Nunatsiaq Online
NEWS: Nunavut March 28, 2017 - 10:00 am

Nunavut’s big land use plan won’t get input from territory’s capital

“We simply do not have the manpower or the time, unfortunately, to develop a submission"

STEVE DUCHARME
Iqaluit Mayor Madeleine Redfern tells the Nunavut Planning Commission March 24 that she would like to make a submission on behalf of the city of Iqaluit on the draft land use plan for Nunavut but the city has no one, no time and no money to do so. (PHOTOS BY STEVE DUCHARME)
Iqaluit Mayor Madeleine Redfern tells the Nunavut Planning Commission March 24 that she would like to make a submission on behalf of the city of Iqaluit on the draft land use plan for Nunavut but the city has no one, no time and no money to do so. (PHOTOS BY STEVE DUCHARME)
Brian Fleming, executive director of the Nunavut Association of Municipalities, appears before the planning commission March 24 to express dismay from member communities that they have had little time, and no money, to consider a submission on the land use plan draft.
Brian Fleming, executive director of the Nunavut Association of Municipalities, appears before the planning commission March 24 to express dismay from member communities that they have had little time, and no money, to consider a submission on the land use plan draft.

Nunavut’s land use plan will go forward without an official submission from the territory’s largest community.

Iqaluit mayor Madeleine Redfern dropped the news to members of the Nunavut Planning Commission during the organization’s week-long public hearing on its latest draft land use plan, held in Iqaluit’s Frobisher Inn March 24.

The NPC released a draft of its land use plan last summer, which—when further consultations and rewrites are completed—will act as a resource and land development guide for the Nunavut Settlement Area.

A variety of delegates from municipalities across Nunavut and Nunavik, Inuit organizations, government representatives and special interest groups all attended the NPC’s public meeting in Iqaluit from March 22 to March 26.

Consultations in the Kivalliq and Kitikmeot are scheduled to take place this summer and fall, but the draft land use plan has already drawn criticism from municipalities and other stakeholders for not providing realistic time frames or resources that would allow municipal governments to make submissions.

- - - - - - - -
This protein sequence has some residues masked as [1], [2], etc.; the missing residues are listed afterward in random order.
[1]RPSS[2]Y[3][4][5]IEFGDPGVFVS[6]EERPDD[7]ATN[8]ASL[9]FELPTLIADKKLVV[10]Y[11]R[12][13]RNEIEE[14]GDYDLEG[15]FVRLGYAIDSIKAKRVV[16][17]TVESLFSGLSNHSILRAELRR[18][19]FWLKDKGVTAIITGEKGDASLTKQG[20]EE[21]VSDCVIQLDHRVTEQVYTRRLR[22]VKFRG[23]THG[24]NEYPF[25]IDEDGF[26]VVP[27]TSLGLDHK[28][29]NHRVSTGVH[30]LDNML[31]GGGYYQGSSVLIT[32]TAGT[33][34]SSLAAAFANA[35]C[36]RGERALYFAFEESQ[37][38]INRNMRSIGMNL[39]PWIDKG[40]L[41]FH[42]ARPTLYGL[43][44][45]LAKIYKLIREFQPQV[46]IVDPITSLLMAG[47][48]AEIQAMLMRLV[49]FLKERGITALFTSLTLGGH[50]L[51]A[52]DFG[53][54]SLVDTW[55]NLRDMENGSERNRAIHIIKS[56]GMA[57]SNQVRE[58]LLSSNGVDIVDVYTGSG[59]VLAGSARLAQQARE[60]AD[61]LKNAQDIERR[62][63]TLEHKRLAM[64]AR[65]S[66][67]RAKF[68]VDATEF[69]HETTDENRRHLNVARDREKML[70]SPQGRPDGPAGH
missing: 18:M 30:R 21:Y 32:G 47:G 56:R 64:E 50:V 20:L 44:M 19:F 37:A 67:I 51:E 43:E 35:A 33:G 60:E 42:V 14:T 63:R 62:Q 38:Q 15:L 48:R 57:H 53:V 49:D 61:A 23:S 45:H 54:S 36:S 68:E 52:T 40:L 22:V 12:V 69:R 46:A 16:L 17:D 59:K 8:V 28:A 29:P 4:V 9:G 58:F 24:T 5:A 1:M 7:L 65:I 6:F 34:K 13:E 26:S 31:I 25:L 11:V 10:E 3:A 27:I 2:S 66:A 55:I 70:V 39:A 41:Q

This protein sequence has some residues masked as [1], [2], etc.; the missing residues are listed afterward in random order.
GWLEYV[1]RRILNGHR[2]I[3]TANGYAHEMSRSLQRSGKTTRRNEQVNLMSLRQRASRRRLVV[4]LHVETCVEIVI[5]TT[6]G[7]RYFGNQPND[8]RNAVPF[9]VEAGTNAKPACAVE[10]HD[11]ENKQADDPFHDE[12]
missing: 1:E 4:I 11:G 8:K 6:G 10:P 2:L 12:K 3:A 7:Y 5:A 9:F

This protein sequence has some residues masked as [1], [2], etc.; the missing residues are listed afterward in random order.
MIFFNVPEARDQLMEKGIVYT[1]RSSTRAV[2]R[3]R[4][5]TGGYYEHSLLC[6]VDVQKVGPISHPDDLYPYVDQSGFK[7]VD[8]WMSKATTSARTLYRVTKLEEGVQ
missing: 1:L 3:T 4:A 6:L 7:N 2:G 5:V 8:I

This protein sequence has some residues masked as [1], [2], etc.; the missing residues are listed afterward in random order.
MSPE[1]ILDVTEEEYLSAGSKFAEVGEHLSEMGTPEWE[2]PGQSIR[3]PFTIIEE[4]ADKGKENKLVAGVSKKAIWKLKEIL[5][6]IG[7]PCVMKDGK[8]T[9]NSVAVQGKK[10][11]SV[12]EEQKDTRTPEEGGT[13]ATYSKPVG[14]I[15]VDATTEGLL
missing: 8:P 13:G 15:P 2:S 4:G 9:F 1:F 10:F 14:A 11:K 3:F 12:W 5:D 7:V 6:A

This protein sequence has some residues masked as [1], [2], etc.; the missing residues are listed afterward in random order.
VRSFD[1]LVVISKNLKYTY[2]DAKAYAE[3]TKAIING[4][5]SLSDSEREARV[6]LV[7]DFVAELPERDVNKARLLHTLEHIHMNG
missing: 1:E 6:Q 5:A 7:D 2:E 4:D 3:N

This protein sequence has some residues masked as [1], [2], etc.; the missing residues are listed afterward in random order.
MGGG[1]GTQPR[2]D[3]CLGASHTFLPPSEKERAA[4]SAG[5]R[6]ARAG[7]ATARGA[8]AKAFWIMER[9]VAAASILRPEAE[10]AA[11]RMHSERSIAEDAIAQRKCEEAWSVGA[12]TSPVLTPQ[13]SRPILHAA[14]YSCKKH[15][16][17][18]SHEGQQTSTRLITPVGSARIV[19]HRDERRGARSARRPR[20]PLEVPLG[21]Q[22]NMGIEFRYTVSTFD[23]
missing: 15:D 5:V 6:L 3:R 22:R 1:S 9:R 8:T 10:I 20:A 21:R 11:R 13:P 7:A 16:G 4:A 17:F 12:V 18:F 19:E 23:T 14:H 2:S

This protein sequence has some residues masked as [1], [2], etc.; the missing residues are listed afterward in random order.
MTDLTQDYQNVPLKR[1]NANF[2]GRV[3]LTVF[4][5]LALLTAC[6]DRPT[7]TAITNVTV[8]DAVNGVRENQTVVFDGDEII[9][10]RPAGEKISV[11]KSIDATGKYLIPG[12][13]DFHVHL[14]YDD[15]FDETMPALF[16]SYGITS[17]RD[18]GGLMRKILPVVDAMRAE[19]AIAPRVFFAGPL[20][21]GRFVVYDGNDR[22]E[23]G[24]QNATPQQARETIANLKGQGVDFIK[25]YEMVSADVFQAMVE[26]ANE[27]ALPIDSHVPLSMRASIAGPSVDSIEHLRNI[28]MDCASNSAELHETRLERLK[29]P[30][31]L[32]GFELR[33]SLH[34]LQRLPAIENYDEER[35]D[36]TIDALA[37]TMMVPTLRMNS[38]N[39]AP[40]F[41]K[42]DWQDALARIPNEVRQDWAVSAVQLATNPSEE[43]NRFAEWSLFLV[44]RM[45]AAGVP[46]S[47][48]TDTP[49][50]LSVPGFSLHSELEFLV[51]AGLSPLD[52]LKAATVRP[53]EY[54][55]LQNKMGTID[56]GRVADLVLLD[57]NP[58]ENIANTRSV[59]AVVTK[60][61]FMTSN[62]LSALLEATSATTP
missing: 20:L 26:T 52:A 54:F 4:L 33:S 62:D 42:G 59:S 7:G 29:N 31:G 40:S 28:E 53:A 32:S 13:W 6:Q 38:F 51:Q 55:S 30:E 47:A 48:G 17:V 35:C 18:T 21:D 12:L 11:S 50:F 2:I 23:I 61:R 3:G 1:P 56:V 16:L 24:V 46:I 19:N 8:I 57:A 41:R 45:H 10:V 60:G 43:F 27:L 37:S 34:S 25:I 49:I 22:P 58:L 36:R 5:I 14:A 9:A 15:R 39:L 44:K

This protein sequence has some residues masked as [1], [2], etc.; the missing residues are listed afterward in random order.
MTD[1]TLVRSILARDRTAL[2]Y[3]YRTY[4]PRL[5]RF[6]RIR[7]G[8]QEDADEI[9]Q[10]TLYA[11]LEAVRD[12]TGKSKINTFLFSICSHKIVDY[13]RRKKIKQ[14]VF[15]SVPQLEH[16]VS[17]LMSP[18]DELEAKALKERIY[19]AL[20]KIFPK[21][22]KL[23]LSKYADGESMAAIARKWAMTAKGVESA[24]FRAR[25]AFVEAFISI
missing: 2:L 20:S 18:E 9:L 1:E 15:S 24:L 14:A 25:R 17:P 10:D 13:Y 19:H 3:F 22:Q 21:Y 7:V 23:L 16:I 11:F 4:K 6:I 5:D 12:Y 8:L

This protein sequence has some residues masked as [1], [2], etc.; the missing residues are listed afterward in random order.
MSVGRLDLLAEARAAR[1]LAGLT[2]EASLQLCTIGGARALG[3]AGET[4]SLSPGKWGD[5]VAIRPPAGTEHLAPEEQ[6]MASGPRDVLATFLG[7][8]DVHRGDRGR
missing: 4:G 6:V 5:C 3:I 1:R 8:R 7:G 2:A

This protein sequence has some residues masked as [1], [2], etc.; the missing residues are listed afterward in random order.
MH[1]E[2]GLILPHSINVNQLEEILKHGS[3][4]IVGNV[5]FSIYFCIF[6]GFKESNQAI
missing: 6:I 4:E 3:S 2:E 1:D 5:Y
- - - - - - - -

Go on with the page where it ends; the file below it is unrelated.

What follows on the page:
“We simply do not have the manpower or the time, unfortunately, to develop a submission to this body for the whole community,” Redfern told the NPC, explaining that the city’s planning and development department is neither qualified nor financed to carry out a comprehensive submission drawing on both public and private data.

“If we were tasked with that, we would have required additional resources to hire someone to do that research and to do those consultations, but none of those were provided to us.”

Redfern echoed points made earlier in the meeting by Brian Fleming, executive director of the Nunavut Association of Municipalities, who said many municipalities struggled with the scope and objectives laid down by the NPC.

“It was a huge task given the complete lack of resources that were available to them,” Fleming said of local representatives who attended earlier land use consultations and were then tasked with collecting further submissions from their hamlets.

The risk of omitting or accidentally redrawing vital parts of a municipality’s resources was high, Fleming argued, and the NPC may have missed issues with a town’s watershed, water sources, landfill sites, remediation sites and quarries that may not lie officially within municipal borders.

Fleming recommended that the planning commission send workers to verify in person that its current land use draft includes those areas in its maps

Some communities, such as Pangnirtung and Kimmirut, struggle with constricted municipal borders already, let alone having enough land to accommodate them in the future, Fleming added.

“You have to consider things like water or the ability to expand. These were not choices made by our people, but yet we are now confined or restricted by those previous choices often based on where there was an existing Hudson Bay post or an RCMP station,” Redfern said during her presentation.

“Many of the communities in our territory are located in areas or on a spot chosen by the federal government, not by our choice.”

Redfern acknowledged that the NPC faces a “daunting task” to develop its land use plan, which began in earnest following extensive cross-territory consultations in 2013.

“No plan can be perfect. Nonetheless, it needs to be adequate enough to have value, value for our communities, our people, those that have to make decisions, whether from an internal territorial viewpoint, or for those outside our territory,” she said.

Though details on future consultations have not yet been released, the NPC plans to visit the Kivalliq region from June 23 to June 27 and the Kitikmeot region from Oct. 24 to Oct. 27.

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